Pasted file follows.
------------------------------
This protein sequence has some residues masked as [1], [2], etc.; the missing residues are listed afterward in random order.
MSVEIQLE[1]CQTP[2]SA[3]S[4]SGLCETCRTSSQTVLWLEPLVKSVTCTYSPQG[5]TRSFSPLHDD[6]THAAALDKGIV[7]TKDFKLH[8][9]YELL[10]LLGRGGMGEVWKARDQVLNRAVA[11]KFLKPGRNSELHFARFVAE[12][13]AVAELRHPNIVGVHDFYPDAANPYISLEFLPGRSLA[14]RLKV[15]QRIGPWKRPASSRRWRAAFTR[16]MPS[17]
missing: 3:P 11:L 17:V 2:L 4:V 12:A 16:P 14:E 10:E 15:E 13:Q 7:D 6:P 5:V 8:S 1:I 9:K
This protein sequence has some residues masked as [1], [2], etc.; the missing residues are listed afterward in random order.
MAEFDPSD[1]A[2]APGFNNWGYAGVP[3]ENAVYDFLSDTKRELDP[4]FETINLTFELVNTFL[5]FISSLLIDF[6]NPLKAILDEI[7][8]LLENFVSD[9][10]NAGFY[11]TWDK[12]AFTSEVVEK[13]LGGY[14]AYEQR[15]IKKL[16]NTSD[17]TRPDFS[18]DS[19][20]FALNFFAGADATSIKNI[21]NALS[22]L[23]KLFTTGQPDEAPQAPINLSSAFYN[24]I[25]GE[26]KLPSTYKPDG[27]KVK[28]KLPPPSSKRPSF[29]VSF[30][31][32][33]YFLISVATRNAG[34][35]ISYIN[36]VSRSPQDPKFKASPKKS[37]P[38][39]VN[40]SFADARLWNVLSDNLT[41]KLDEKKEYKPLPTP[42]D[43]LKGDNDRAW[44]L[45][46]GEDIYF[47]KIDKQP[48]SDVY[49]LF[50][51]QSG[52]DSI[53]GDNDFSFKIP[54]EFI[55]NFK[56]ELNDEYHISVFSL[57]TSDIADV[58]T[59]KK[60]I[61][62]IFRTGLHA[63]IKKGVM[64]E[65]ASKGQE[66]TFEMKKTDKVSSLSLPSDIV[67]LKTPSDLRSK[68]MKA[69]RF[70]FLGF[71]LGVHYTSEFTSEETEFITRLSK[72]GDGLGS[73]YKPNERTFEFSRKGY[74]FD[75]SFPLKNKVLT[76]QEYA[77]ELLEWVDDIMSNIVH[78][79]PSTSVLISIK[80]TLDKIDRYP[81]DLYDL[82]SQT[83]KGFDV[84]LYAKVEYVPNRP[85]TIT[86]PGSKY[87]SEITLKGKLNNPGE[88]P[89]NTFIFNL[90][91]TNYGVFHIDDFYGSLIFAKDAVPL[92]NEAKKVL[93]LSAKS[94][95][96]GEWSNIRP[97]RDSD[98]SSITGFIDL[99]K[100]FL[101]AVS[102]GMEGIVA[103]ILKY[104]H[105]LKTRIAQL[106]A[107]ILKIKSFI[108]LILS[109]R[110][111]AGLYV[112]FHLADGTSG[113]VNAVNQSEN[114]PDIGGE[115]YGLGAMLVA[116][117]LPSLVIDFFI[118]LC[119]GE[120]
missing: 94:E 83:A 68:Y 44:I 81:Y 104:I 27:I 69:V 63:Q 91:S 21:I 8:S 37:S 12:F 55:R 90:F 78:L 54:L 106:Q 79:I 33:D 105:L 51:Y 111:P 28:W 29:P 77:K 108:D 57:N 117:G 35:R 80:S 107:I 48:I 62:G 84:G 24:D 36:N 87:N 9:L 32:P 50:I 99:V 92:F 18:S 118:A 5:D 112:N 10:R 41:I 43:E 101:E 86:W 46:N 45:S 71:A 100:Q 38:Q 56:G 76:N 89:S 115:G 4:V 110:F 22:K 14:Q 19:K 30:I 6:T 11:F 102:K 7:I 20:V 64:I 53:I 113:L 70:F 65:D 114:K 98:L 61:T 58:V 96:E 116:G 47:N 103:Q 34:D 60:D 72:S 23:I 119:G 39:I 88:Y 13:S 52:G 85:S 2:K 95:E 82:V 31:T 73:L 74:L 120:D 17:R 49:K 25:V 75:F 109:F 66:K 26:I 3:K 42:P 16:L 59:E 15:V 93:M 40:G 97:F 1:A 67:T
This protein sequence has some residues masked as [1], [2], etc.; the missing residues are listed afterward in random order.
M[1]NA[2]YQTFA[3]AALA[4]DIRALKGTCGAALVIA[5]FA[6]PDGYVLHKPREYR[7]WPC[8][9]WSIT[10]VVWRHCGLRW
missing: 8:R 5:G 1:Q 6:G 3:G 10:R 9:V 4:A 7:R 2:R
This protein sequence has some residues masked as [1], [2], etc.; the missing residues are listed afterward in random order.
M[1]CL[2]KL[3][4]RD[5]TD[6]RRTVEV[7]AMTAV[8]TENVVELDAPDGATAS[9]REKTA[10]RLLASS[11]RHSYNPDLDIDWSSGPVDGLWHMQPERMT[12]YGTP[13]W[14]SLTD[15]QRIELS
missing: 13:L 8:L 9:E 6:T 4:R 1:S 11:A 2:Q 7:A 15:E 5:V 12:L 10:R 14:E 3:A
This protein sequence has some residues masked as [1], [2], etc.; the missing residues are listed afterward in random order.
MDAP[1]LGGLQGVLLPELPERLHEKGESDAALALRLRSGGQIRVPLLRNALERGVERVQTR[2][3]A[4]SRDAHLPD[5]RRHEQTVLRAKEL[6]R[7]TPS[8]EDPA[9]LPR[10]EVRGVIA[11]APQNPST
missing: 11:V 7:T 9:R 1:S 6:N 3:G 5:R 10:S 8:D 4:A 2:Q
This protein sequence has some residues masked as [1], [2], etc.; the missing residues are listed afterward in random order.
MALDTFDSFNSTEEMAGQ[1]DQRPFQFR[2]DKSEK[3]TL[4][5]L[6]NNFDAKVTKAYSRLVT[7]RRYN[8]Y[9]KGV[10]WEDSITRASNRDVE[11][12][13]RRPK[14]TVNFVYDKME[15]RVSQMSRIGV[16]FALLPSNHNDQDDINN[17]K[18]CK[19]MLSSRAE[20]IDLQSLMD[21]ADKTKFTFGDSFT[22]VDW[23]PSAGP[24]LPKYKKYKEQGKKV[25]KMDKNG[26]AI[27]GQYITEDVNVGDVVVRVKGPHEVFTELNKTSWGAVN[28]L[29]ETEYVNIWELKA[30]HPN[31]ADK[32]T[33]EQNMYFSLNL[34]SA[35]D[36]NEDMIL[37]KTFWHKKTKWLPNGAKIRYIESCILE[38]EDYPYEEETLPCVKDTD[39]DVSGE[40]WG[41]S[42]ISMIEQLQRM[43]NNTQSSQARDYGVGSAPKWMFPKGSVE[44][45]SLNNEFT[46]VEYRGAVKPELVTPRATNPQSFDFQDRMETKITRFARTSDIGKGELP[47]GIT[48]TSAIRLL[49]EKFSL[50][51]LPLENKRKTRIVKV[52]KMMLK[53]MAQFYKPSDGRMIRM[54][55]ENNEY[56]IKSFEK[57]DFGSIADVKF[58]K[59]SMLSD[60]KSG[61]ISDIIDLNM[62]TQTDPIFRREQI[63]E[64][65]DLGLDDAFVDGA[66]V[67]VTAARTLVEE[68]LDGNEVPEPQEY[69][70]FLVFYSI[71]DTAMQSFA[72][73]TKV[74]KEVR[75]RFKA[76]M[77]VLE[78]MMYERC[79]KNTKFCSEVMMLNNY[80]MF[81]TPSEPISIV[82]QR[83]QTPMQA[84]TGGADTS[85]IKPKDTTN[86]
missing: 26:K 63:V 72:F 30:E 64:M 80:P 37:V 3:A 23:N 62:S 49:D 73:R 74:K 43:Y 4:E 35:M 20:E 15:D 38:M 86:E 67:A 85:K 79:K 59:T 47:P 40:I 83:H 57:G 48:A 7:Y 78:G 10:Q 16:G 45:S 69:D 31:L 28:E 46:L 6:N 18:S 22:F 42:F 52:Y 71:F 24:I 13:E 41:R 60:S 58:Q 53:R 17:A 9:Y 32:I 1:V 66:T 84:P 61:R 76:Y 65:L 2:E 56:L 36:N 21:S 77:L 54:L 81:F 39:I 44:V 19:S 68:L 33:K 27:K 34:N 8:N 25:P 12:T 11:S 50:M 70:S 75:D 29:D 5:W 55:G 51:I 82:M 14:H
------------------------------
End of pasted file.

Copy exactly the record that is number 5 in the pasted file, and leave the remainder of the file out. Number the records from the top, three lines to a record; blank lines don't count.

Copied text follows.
This protein sequence has some residues masked as [1], [2], etc.; the missing residues are listed afterward in random order.
MDAP[1]LGGLQGVLLPELPERLHEKGESDAALALRLRSGGQIRVPLLRNALERGVERVQTR[2][3]A[4]SRDAHLPD[5]RRHEQTVLRAKEL[6]R[7]TPS[8]EDPA[9]LPR[10]EVRGVIA[11]APQNPST
missing: 11:V 7:T 9:R 1:S 6:N 3:G 5:R 10:S 8:D 4:A 2:Q